Politics

Here's What Hillary Clinton Had to Say about Black Lives Matter

Almost one year since her last social media Q&A, Democratic presidential hopeful Hillary Clinton replied to a handful of questions in an hour-long Facebook session on Monday, and one reporter's question on race relations in the United States got everyone's attention.

Hillary’s hosting her first Facebook Q&A of the campaign this afternoon. She'll be chatting live about her vision for a...

Posted by Hillary Clinton onMonday, July 20, 2015

Wesley Lowery, who covers law enforcement and justice for the Washington Post, pressed Clinton to comment on her plans to advance the interests of Black voters

Lowery wrote, "[y]ou chose not to speak at Netroots Nation this weekend, two of your Democratic primary rivals did—both were interrupted by Black Lives Matters protestors, who asked: 'As the leader of this nation, will you advance a racial justice agenda that will dismantle—not reform, not make progress—but will begin to dismantle—but will begin to dismantle structural racism in the United States. How would you have answered?'"

In her reply, Clinton declined to respond to the reporter's comment about her absence from the Netroots Nation event, but did offer a thoughtful answer on the subject of racial inequality in America. And this time around, Clinton was sure to avoid the misstep that got her in trouble with critics last month when she mentioned that "all lives matter" at a historic black church in Missouri. The "all lives matter" mantra, which has become something of a litmus test in the Democratic presidential primary, is a sticking point for Black Lives Matter activists, who feel that those saying "all lives matter" minimize -- whether knowingly or unknowingly -- the unique problems facing the Black community.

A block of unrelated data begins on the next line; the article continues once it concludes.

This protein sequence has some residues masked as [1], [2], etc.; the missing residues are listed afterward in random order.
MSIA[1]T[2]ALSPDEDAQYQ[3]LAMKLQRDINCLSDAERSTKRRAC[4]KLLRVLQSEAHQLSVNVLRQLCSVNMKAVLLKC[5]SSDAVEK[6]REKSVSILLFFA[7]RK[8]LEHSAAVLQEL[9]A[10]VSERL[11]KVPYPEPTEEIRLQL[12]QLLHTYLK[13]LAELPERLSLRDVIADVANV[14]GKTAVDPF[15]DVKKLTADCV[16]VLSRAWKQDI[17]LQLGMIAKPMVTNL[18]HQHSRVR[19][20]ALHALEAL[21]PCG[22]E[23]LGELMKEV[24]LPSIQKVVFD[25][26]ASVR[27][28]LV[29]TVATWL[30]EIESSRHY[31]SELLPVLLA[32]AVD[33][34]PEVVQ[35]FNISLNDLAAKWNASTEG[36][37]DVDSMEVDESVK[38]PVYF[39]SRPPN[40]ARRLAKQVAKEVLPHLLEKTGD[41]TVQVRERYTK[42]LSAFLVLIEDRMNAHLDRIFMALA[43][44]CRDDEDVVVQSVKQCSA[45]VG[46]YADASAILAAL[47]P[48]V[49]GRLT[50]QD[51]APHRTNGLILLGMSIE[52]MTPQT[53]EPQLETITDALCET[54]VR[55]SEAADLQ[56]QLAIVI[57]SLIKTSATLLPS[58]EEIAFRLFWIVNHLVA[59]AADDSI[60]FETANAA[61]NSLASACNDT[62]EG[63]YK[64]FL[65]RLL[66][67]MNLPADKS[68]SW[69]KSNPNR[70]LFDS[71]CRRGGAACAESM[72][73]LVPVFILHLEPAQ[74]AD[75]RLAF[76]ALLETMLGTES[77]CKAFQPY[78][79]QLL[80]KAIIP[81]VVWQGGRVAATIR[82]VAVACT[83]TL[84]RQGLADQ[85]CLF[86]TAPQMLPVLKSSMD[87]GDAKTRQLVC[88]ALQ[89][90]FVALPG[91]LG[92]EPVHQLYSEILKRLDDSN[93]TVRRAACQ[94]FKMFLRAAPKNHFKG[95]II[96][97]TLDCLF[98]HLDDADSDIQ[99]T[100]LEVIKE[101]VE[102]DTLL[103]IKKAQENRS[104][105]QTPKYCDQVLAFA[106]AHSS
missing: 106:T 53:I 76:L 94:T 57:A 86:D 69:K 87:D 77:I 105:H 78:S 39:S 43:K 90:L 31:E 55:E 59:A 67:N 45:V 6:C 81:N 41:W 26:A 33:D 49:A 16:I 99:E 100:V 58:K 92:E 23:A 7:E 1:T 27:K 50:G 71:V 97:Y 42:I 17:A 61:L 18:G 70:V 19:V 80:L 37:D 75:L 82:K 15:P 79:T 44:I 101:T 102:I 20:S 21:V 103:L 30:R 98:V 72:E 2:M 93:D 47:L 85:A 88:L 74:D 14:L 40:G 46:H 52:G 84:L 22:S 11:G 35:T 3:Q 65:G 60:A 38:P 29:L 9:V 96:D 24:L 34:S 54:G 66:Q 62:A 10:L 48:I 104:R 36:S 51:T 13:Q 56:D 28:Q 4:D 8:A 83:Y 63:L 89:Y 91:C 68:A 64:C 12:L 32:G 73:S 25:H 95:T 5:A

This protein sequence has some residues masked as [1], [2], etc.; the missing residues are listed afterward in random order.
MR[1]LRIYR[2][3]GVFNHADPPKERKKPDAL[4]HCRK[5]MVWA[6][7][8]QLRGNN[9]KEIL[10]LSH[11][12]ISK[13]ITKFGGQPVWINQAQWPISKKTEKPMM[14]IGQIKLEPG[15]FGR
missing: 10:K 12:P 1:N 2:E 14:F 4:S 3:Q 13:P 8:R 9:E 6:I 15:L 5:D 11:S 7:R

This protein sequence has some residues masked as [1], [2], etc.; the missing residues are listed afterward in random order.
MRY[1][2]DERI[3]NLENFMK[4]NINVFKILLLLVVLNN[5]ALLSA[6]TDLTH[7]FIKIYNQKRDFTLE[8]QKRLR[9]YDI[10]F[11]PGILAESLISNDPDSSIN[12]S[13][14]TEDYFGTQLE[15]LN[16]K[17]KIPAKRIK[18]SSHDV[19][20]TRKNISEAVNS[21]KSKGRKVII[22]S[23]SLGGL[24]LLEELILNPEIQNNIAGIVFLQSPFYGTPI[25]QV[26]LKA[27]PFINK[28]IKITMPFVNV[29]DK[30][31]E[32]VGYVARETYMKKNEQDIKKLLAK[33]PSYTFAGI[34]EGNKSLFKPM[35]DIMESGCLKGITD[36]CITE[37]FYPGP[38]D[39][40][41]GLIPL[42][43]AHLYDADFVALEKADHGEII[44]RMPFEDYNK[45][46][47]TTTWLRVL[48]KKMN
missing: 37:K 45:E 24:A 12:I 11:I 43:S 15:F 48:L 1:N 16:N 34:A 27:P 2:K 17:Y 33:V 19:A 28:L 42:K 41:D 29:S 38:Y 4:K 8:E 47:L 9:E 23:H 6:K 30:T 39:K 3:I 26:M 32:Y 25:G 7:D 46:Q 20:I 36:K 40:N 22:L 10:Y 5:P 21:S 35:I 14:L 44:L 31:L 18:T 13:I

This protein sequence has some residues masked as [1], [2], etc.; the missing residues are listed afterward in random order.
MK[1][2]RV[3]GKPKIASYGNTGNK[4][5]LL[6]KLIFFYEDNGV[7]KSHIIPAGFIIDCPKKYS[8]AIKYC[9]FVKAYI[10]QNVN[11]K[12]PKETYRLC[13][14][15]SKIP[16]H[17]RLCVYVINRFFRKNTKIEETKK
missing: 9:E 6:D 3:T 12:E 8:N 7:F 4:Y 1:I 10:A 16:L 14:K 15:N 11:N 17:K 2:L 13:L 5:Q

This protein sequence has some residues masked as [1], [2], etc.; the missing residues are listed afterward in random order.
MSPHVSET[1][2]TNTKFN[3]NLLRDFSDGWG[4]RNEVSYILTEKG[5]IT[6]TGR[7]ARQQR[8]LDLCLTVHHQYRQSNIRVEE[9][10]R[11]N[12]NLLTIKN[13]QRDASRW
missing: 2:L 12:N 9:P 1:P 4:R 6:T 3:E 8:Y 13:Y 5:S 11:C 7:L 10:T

"Black lives matter," Clinton starts. "Everyone in this country should stand firmly behind that."

"Since this campaign started, I've been talking about the work we must do to address the systemic inequalities that persist in education, in economic opportunity, in our justice system. But we have to do more than talk—we have to take action," she said.

Some specific policies mentioned by Clinton include mandating that police wear body cameras, universal pre-school, and universal voter registration.

The "All Lives Matter" Issue

The "all lives matter" issue came up this past weekend at the Netroots Nation conference that Lowery referenced in his question. On Saturday, Black Lives Matter activists interrupted two separate candidate forums with two other Democratic presidential candidates, Martin O'Malley and Sen. Bernie Sanders. Activists say that O'Malley made the same misstep as Clinton when he said that "all lives matter." (He later apologized.) While Sanders did not make that mistake, he was criticized for trying to talk over the protestors and for appearing visibly annoyed.

"Black lives, of course, matter. I spent 50 years of my life fighting for civil rights and for dignity," Sanders said. "But if you don't want me to be here, that's OK. I don't want to out-scream people."
 

Other questions the former Secretary of State fielded included student debt, capital gains tax, voting rights, and the so-called "gig economy."